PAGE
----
Prevent and Reverse Gum Disease
Periodontal Care in Porters Neck
Gum disease affects more than half of all American adults, though many do not know they suffer from this common dental health issue. Without proper treatment, minor cases of gum disease (gingivitis) can progress and cause serious, irreversible damage to your teeth and gums. Visiting Dr. Friberg for regular cleanings and periodontal care will help keep your teeth and gums on the right track, and ensure that we catch and treat any signs of periodontal disease as early as possible.
Understanding The Stages Of Gum Disease
The earliest, most common stage of gum disease is called “gingivitis.” At this stage of the disease, no permanent damage has been done to your mouth and you can still eliminate it entirely. If left untreated, gingivitis may advance into the second stage of the disease, called “periodontitis.” At this stage of gum disease, permanent damage has occurred, but proper care can halt the progression of the disease and prevent further harm. If you do not seek treatment, your disease may progress to the third stage, commonly called “advanced periodontitis.” At this stage, the tissues of your gums have been destroyed and you may begin to lose your teeth. Most patients with advanced periodontitis will need to have their remaining teeth extracted and replaced with a restoration.
Common Symptoms Of Gum Disease
Gingivitis is characterized by mostly minor symptoms, such as redness or darkness of the gums, bleeding when brushing, and sensitivity of the teeth and gums. Halitosis (bad breath) may also be present. As gum disease advances, the symptoms will progressively worsen. You may experience shifting in your bite as your gum tissue is destroyed, a bad taste in your mouth, loosening of your teeth, and receding gums. If you notice any of these symptoms, call us as soon as possible to get the treatment you need.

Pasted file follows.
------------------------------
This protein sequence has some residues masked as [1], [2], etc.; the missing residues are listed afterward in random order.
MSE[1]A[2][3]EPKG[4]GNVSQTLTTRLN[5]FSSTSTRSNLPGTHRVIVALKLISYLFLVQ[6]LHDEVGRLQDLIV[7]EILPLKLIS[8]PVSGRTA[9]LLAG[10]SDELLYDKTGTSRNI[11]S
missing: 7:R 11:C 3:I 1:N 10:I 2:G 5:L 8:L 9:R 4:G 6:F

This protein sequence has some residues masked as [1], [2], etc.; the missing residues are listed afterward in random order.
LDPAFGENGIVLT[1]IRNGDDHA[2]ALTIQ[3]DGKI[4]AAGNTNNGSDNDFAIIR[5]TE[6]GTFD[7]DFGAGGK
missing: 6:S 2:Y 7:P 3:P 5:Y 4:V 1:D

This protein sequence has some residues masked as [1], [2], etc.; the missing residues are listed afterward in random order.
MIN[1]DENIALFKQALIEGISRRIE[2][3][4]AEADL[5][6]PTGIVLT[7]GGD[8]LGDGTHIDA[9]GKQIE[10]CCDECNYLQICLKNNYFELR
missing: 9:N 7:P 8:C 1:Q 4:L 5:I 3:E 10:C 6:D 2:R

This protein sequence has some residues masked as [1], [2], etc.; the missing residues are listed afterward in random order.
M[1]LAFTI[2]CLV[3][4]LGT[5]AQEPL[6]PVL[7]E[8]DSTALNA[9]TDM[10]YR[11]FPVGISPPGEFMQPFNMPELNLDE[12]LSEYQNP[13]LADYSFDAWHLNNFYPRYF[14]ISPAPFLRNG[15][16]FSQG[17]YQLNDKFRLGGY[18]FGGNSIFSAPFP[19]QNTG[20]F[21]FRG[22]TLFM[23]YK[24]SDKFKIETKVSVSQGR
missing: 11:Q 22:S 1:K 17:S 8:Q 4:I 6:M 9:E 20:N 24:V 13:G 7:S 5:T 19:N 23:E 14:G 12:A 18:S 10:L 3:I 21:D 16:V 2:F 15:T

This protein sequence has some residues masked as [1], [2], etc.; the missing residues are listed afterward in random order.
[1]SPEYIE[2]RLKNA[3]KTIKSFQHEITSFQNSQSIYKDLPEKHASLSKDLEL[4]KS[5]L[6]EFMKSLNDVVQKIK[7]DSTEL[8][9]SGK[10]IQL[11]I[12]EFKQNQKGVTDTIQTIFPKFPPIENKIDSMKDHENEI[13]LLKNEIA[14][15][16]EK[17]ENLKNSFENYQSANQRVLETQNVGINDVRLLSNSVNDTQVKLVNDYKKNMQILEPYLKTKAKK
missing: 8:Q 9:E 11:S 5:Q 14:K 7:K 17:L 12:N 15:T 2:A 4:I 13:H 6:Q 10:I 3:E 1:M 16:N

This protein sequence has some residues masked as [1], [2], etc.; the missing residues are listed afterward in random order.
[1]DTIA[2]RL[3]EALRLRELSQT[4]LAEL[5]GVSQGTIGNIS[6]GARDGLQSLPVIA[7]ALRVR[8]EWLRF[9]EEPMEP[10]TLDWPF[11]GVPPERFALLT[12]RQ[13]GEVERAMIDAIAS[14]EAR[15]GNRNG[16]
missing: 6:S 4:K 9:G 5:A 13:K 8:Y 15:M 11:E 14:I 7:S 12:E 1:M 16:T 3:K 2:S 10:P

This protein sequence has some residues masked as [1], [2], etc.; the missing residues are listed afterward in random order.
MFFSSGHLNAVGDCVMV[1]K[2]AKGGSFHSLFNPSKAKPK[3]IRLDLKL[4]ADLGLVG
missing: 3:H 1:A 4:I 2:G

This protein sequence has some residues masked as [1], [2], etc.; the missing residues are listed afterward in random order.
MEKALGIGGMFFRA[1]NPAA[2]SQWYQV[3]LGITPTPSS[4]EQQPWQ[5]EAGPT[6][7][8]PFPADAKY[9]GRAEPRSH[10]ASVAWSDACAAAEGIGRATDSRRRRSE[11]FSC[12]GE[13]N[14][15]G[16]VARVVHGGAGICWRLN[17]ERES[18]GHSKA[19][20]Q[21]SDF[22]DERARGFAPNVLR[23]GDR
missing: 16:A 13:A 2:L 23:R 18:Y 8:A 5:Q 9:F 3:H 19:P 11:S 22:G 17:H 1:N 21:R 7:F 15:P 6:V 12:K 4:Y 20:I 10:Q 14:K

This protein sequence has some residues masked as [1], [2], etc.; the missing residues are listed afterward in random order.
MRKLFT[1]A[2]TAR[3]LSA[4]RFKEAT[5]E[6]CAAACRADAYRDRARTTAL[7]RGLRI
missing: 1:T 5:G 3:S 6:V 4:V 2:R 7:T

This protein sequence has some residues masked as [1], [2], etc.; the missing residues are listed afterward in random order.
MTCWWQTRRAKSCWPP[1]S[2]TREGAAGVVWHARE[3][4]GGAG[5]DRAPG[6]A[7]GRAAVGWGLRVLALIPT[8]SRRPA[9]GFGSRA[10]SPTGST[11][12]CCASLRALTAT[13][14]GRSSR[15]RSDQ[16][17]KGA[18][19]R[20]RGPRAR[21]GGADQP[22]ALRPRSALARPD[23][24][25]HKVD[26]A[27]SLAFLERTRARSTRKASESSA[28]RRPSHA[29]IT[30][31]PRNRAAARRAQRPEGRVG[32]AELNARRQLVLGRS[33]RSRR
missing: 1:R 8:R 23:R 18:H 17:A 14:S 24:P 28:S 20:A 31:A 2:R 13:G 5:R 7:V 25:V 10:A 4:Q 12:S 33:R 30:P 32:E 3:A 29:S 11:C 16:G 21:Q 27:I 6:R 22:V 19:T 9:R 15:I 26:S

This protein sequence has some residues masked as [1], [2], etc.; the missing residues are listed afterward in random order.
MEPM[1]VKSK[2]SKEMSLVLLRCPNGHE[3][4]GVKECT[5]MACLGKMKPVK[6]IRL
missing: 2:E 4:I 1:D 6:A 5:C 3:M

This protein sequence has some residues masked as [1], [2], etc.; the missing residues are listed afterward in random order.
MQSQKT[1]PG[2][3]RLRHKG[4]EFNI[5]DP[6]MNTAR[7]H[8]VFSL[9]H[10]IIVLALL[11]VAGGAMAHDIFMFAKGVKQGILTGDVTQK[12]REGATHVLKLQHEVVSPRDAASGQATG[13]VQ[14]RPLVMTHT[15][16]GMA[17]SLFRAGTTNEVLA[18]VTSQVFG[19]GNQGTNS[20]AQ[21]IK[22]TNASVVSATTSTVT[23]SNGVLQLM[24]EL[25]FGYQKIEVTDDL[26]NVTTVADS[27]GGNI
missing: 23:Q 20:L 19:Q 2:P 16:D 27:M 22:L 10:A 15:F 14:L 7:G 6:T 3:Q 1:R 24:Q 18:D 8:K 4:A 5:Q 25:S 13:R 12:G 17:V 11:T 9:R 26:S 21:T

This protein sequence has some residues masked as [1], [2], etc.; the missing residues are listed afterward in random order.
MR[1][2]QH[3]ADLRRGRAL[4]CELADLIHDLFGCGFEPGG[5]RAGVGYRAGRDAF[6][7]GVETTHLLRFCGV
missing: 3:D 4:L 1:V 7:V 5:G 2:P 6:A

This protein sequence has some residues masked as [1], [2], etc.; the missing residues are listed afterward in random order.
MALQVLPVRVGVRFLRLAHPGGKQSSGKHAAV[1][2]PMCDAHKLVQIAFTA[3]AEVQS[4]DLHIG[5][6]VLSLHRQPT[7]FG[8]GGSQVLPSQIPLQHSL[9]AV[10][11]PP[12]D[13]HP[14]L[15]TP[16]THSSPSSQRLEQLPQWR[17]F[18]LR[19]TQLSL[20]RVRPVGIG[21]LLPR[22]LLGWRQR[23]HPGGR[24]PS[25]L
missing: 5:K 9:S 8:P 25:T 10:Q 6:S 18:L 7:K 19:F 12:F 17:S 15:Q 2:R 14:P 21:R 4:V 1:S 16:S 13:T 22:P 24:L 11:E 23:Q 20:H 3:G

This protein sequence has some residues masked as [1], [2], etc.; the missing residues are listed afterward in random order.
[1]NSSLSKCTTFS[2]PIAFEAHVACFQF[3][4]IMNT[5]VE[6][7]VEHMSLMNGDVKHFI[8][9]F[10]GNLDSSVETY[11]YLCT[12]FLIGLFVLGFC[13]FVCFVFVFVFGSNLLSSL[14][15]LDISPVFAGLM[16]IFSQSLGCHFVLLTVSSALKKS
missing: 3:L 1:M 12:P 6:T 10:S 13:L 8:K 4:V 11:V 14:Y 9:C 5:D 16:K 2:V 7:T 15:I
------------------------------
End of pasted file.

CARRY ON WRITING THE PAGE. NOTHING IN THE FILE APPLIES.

Your Treatment Options
For minor cases of gingivitis, a deep cleaning (also called “scaling and root planing”) may be enough to resolve the condition, in combination with antibiotic treatments. Deep cleaning removes tartar and plaque from between your gums and teeth, and helps smooth out tooth roots to prevent bacteria from collecting underneath your teeth. More advanced cases of periodontitis may require surgical intervention such as gum flap surgery and pocket reduction. In serious cases of advanced periodontitis, the best option may be to extract all your remaining teeth and replace them with a denture.